Gday I'm tackling AC for the first time in 20 something years so that I can re-educate myself, and its been really hard going!! I'm stuck on a problem and I thought I understood the theory but cant make the connection to join all the dots - tbh I'm not sure that this is the right forum but you all seem to know your stuff so I thought I'd give it a punt.... I'm struggling to find an example similar on the web so I can work through it and understand what I have to do to solve the problem but heres the question: A 250kVA transformer is at full load with a lagging power factor of 0.75. To correct the power factor to 0.9 a capacitor is placed in parallel to the secondary of the transformer. What is the required KVA of the capacitor pack Also how many KVAs is the transformer providing at the new power factor? I'm aware of the trigonometry bits and pf=cos θ and thus can calculate an angle to then work out KW and KVAR but apart from that and calculating that I think its a 17% increase in pf. I cant join the dots in my knowledge to get past having 2 unkowns in my equations to do more calculations. I know I'm missing something but cant work out what it is... any worked example help with explanations would be awesome. Really want to be able to get to grips with this. Cheers Simo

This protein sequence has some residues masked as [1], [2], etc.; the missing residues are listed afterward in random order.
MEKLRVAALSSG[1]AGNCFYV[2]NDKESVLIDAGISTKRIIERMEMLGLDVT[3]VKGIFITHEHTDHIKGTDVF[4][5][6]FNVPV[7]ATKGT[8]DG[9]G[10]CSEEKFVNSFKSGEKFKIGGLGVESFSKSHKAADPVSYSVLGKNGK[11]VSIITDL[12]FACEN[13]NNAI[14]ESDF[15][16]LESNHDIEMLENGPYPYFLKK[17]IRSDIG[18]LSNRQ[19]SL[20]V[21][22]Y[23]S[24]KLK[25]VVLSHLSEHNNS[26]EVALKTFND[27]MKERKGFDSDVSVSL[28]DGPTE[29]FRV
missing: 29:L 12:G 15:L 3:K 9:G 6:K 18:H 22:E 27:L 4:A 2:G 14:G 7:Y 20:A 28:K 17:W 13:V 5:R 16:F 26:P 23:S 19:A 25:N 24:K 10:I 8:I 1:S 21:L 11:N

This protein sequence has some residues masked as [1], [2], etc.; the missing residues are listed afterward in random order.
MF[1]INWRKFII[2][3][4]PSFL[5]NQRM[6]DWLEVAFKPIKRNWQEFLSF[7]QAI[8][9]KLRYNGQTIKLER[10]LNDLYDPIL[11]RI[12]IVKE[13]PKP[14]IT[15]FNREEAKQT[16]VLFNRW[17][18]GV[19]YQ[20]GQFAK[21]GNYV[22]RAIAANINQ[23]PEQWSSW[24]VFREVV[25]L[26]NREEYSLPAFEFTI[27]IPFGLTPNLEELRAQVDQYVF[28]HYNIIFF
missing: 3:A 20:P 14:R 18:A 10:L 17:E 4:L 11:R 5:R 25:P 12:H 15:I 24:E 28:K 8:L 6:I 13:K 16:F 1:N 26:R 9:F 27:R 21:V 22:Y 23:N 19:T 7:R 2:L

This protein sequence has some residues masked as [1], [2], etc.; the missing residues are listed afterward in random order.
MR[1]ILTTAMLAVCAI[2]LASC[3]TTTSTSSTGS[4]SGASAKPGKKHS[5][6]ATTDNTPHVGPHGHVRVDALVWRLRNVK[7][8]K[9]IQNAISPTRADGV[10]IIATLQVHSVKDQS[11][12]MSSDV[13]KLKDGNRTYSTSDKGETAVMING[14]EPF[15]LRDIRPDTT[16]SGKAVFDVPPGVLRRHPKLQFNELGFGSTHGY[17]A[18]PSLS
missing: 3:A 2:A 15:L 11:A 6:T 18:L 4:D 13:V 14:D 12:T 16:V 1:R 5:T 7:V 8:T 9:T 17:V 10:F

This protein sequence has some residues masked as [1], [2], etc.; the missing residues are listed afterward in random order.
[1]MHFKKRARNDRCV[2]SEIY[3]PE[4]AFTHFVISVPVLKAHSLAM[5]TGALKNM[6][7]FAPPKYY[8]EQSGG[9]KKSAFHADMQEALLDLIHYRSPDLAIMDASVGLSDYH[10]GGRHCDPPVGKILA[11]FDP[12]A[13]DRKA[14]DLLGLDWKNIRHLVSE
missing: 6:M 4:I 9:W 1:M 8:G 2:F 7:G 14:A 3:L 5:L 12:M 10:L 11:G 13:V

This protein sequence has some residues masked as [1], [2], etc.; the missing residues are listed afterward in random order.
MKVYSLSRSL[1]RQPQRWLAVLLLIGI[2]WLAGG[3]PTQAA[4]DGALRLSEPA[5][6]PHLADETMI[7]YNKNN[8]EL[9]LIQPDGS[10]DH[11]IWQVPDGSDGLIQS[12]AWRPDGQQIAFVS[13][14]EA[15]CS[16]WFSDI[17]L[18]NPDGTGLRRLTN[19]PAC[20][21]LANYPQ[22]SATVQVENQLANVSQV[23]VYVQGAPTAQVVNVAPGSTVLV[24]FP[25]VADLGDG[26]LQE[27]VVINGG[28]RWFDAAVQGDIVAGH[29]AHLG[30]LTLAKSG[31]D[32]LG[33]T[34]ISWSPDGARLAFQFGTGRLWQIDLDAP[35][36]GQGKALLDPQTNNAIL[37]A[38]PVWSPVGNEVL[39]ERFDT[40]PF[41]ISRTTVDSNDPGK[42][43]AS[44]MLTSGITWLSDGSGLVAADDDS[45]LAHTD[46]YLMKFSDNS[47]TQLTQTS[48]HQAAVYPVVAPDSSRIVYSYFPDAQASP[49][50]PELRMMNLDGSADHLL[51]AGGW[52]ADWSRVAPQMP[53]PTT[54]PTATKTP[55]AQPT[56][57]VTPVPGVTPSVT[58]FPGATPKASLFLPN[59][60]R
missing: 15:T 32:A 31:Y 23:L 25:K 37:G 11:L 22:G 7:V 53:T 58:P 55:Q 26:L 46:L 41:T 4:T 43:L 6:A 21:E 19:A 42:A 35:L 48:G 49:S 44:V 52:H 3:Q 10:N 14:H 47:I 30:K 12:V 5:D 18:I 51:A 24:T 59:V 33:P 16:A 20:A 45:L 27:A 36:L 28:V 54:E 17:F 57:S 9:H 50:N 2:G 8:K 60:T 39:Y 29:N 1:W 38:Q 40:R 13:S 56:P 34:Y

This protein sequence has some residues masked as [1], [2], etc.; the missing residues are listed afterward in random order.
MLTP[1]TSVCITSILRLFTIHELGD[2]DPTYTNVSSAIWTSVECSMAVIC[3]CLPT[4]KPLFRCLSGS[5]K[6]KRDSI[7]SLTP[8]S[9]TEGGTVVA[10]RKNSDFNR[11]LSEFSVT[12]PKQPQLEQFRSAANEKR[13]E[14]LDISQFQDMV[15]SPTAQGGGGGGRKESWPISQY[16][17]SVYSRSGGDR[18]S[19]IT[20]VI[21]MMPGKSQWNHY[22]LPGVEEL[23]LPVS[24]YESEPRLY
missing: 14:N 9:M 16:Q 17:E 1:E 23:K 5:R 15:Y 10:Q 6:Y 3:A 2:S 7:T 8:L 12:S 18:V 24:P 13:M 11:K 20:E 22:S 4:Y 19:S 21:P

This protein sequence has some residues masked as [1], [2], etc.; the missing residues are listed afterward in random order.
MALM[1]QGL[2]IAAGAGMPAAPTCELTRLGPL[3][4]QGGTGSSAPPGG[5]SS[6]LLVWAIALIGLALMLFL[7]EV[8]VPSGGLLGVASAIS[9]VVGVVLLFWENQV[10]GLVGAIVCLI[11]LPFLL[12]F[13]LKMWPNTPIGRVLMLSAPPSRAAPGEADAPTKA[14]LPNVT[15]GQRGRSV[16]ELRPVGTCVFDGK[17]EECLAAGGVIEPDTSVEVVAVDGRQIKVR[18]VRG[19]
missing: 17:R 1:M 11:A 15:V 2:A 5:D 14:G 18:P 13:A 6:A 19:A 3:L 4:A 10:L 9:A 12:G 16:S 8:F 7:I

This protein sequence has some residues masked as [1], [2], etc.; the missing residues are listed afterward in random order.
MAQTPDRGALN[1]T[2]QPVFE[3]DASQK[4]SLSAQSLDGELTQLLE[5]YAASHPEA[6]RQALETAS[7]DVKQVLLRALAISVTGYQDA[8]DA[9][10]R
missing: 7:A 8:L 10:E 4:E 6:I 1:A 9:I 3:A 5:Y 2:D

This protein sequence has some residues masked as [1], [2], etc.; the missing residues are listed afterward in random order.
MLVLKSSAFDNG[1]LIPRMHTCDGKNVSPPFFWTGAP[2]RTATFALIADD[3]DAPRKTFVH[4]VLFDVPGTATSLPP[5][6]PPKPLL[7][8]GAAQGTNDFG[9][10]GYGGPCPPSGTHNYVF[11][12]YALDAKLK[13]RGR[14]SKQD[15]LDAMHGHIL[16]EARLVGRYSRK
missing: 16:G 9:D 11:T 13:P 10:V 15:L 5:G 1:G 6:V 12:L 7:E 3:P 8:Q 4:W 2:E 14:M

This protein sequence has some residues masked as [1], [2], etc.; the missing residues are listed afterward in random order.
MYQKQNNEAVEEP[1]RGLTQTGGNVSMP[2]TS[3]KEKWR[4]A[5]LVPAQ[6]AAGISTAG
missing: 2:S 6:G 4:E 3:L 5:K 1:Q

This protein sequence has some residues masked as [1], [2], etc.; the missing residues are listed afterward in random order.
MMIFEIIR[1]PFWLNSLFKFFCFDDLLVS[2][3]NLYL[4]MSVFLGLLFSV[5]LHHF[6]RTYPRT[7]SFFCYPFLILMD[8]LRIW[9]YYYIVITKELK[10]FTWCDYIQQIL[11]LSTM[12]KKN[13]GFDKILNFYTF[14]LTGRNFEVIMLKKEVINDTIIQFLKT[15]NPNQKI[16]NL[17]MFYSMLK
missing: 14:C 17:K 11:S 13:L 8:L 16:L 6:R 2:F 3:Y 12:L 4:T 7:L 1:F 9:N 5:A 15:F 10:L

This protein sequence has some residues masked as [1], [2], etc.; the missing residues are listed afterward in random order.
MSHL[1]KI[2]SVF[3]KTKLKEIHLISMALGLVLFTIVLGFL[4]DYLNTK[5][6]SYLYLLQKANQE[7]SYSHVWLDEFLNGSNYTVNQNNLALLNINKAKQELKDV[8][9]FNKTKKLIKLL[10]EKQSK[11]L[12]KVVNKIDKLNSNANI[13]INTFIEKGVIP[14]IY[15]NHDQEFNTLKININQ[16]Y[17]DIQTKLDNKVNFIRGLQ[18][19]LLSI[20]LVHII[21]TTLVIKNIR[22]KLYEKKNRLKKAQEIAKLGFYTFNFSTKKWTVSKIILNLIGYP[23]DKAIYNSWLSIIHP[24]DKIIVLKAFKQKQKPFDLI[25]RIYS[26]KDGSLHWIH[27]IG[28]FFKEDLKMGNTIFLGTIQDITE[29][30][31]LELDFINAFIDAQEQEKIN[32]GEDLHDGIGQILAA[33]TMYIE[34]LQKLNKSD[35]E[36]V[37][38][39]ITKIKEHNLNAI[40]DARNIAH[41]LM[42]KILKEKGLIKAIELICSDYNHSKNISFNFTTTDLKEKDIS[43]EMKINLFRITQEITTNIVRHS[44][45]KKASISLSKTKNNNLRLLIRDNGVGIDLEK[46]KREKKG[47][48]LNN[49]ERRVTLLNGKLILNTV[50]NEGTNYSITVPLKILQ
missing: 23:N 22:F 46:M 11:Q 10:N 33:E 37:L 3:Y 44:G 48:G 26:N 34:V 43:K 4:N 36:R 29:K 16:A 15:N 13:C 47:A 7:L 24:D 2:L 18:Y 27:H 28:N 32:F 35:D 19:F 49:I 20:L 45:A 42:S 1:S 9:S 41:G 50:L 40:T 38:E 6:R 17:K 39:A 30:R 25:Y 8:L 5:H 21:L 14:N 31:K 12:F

The KVAR for the uncompensated load is determined first. With lagging pf=0.75 the load power phase angle is acos(0.75)=41.41° The uncompensated load KVAR is then 250*sin(41.41)=165.36KVAR [lagging] The load power is 250*0.75=187.5kW. A resulting compensated 0.9 pf would require a compensated kVA of 187.5kW/0.9=208.33 kVA. The compensated kVAR would then be √{(208.33)^2-(187.5)^2} kVAR or 90.8 kVAR [lagging] The change in KVAR required is 165.36-90.8=74.56 kVAR which would equate to the required compensation capacitance kVAR [kVA].
Thank you!! Could you just explain why the 0.9pf is multiplied by the 187.5kw and not the 250 as the 0.75 is? And where is the compensated kVAR equation √{(208.33)^2-(187.5)^2} derived from?
The 0.9pf isn't multiplied by 187.5kW - re-check what I wrote. The new apparent power is given by {Real Load Power} / {new power factor} since Real power = apparent power * pf. In this instance I assumed the change in pf was not accompanied by any change in real load power. From the power triangle we have using Pythagoras ... The Apparent Power S [kVA] =√{P^2+Q^2} where P = real power, Q = reactive power Hence Q = √{S^2-P^2} and the actual values are:- S = 208.33 kVA P = 187.5 kW Q = 90.8 kVAR